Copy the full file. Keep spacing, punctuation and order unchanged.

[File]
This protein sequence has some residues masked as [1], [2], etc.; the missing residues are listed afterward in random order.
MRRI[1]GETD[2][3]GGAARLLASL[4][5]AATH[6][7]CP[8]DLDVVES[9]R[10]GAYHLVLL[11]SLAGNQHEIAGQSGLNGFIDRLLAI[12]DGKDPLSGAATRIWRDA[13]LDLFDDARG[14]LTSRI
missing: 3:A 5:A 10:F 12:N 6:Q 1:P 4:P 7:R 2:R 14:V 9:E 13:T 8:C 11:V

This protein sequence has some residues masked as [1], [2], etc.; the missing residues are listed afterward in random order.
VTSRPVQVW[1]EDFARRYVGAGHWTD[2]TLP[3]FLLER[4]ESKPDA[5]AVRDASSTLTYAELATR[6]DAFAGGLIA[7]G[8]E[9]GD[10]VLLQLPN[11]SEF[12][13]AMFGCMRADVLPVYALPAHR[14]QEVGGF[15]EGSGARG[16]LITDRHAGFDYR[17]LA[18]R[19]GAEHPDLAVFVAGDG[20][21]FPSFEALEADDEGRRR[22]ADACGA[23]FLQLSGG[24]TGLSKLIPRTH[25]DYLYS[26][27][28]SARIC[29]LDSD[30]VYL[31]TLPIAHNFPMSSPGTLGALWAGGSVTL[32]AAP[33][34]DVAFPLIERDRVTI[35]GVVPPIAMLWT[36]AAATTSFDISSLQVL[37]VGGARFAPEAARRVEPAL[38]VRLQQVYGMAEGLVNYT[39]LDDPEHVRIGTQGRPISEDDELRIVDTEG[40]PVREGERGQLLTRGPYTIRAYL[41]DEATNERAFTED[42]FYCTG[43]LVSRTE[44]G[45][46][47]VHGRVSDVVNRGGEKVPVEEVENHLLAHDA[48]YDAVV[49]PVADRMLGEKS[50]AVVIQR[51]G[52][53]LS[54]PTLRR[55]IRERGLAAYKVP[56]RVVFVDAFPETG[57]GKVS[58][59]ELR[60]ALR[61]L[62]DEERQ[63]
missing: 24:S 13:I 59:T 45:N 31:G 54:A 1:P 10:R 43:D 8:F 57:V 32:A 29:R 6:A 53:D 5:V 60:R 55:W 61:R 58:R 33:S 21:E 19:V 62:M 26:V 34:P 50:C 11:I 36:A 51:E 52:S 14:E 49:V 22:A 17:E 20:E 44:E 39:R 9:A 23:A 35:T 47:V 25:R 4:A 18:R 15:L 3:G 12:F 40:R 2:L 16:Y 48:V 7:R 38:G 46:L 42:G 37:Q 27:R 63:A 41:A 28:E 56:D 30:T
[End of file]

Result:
This protein sequence has some residues masked as [1], [2], etc.; the missing residues are listed afterward in random order.
MRRI[1]GETD[2][3]GGAARLLASL[4][5]AATH[6][7]CP[8]DLDVVES[9]R[10]GAYHLVLL[11]SLAGNQHEIAGQSGLNGFIDRLLAI[12]DGKDPLSGAATRIWRDA[13]LDLFDDARG[14]LTSRI
missing: 3:A 5:A 10:F 12:N 6:Q 1:P 4:P 7:R 2:R 14:V 9:E 13:T 8:C 11:V

This protein sequence has some residues masked as [1], [2], etc.; the missing residues are listed afterward in random order.
VTSRPVQVW[1]EDFARRYVGAGHWTD[2]TLP[3]FLLER[4]ESKPDA[5]AVRDASSTLTYAELATR[6]DAFAGGLIA[7]G[8]E[9]GD[10]VLLQLPN[11]SEF[12][13]AMFGCMRADVLPVYALPAHR[14]QEVGGF[15]EGSGARG[16]LITDRHAGFDYR[17]LA[18]R[19]GAEHPDLAVFVAGDG[20][21]FPSFEALEADDEGRRR[22]ADACGA[23]FLQLSGG[24]TGLSKLIPRTH[25]DYLYS[26][27][28]SARIC[29]LDSD[30]VYL[31]TLPIAHNFPMSSPGTLGALWAGGSVTL[32]AAP[33][34]DVAFPLIERDRVTI[35]GVVPPIAMLWT[36]AAATTSFDISSLQVL[37]VGGARFAPEAARRVEPAL[38]VRLQQVYGMAEGLVNYT[39]LDDPEHVRIGTQGRPISEDDELRIVDTEG[40]PVREGERGQLLTRGPYTIRAYL[41]DEATNERAFTED[42]FYCTG[43]LVSRTE[44]G[45][46][47]VHGRVSDVVNRGGEKVPVEEVENHLLAHDA[48]YDAVV[49]PVADRMLGEKS[50]AVVIQR[51]G[52][53]LS[54]PTLRR[55]IRERGLAAYKVP[56]RVVFVDAFPETG[57]GKVS[58][59]ELR[60]ALR[61]L[62]DEERQ[63]
missing: 24:S 13:I 59:T 45:N 31:G 54:A 1:P 10:R 43:D 8:F 57:V 32:A 29:R 6:A 53:D 5:V 60:R 55:W 61:R 58:R 33:S 21:E 19:V 62:M 26:V 34:P 50:C 11:I 36:A 51:E 52:S 14:E 49:V 22:A 17:E 20:E 44:E 39:R 9:A 23:A 35:T 47:V 25:R 4:A 18:R 15:L 3:G 12:F 40:R 2:L 16:Y 48:V 7:R 38:G 46:L 42:G 37:Q 27:R 63:A 41:A 28:E 56:D 30:T